Antropomorphia – Rites ov Perversion

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The shock factor no longer makes an impact in Death Metal. It has been nigh on two decades since Desecration’s Gore and Perversion (Anoxic) was banned, and more than that since Cannibal Corpse first ripped entrails from the front bottom of a lady yet to engage in encounters of a sexual nature – indeed, it’s been fifteen years since AntropomorphiA displayed a tattooed, um, fanny – I’m using the UK version of the word – on the cover of their debut Pure (D.M.). Desensitization kicks in and kicks in hard, and while there is a certain childish glee from titles like ‘Nekrovaginal Secretions’, these hardened (!) Dutch perverts have been around long enough to know that in order to cut the corpse they need a lot more about them than some titillating words.

But any reservations are dispelled within seconds by the hurtling early Slayerisms of opener ‘Temphioth Workings’ as Antropormorphia are no pony, one-trick or otherwise. With a sound that owes much to Bolt Thrower, early Amon Amarth and the underground Death Metal of the mid 90’s that wasn’t afraid to groove, change tempo or to have melodic inflections (while eschewing an overly lead based approach), Rites ov Perversion (Metal Blade), the band’s second album since reforming and third overall, is gratifying and grinding in equal measures.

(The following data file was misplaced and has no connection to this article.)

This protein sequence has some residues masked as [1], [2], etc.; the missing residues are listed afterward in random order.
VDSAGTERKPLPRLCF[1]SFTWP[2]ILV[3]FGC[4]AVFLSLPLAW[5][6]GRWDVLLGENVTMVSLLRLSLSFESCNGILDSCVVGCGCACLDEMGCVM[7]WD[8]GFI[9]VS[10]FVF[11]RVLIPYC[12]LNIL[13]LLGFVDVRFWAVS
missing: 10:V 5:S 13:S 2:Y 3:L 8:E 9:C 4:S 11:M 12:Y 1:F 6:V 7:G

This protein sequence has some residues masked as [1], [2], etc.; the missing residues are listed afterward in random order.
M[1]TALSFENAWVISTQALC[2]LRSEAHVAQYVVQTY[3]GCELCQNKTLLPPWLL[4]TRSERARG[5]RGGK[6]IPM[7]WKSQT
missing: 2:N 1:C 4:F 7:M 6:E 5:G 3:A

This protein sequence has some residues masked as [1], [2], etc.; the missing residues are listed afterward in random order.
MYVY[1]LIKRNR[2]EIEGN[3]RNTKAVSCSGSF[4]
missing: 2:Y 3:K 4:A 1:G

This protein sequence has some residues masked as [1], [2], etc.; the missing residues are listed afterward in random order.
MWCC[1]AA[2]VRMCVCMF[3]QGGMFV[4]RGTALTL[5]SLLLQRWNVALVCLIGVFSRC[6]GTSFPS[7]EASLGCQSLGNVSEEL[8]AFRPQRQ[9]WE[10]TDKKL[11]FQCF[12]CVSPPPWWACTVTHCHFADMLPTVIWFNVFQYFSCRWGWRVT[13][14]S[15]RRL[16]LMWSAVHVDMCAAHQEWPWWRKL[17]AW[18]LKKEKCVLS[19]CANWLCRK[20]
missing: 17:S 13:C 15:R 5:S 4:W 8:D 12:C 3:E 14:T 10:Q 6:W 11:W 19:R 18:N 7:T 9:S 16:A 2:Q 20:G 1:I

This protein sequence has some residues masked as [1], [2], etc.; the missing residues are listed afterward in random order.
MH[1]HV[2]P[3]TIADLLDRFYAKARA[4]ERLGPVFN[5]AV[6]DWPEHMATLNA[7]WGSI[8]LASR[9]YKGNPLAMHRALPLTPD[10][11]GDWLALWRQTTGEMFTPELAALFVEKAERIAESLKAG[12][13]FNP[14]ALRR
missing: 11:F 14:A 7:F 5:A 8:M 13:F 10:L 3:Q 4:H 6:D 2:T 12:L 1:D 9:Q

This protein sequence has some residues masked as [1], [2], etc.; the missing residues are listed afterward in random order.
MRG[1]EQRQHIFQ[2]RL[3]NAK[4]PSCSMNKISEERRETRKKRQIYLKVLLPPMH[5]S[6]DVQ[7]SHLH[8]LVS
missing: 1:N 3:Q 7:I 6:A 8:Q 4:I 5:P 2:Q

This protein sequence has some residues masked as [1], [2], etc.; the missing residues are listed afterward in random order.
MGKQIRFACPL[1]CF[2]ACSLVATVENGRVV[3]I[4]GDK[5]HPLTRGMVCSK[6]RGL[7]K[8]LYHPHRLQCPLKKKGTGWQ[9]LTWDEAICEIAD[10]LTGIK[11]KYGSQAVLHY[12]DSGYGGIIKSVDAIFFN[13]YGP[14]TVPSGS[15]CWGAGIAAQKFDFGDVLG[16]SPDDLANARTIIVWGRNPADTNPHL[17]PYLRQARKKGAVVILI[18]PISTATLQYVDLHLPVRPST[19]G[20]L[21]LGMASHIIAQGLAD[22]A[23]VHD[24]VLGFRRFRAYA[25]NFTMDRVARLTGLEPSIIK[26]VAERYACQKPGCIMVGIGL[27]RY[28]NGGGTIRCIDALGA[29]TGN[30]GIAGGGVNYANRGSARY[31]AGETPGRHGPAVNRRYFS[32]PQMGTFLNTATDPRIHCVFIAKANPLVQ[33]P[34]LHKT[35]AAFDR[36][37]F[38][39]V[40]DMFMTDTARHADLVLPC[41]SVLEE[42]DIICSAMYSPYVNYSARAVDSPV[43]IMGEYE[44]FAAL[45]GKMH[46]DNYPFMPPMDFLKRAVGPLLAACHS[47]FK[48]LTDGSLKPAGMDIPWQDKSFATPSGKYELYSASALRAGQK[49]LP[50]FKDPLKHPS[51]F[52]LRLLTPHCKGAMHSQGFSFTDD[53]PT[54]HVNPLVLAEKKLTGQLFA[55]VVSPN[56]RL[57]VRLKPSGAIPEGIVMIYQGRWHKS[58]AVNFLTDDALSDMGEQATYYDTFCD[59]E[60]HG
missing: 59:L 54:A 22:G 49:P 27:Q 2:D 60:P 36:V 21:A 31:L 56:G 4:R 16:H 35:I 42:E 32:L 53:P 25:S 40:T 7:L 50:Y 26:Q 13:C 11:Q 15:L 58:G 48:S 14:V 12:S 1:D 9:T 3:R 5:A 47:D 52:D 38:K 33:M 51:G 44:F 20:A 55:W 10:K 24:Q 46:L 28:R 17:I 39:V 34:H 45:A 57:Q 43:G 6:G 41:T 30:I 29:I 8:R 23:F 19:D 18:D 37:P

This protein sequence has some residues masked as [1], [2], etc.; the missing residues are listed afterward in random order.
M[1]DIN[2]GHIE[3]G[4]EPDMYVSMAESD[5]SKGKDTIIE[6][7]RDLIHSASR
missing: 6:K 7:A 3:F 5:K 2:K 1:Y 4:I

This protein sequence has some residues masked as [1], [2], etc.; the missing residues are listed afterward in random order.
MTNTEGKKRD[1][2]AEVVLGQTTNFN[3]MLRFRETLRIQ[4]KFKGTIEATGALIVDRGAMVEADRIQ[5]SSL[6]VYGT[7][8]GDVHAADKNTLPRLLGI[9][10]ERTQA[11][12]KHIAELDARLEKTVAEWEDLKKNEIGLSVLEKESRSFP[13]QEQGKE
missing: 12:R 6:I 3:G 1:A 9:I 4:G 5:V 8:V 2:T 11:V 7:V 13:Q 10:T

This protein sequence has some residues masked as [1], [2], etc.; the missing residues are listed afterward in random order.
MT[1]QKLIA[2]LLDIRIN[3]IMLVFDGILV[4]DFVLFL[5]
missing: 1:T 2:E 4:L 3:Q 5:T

As the album progresses, AntropormorphiA show they have a knack for hitting an uptempo groove, ‘Morbid Rites’ is Canestan for the itch A Canorous Quintet never came close to scratching (I always had a soft spot for ACQ – The Only Pure Hate (No Fashion) is a decent album, I’ll have you know), ‘Gospel ov Perversion’ references At The Gates and Morbid Angel, while the neck muscle workout of the excellent hate machine that is ‘Inanimatus Absqui Anima’ is pure The Karelian Isthmus (Relapse) era Amorphis.  Elsewhere, there are flashes of Dismember, Autopsy and Carcass, as well as the ubiquitous Bolt Thrower.

While AntropomorphiA haven’t created anything innovative, or issued a challenge to the order of khaos, they have released a very enjoyable album that showcases and pays tribute to many of the immortals while still sitting within a consistent and identifiable sound of their own.  A worthwhile listen.

7.5/10

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STEVE TOVEY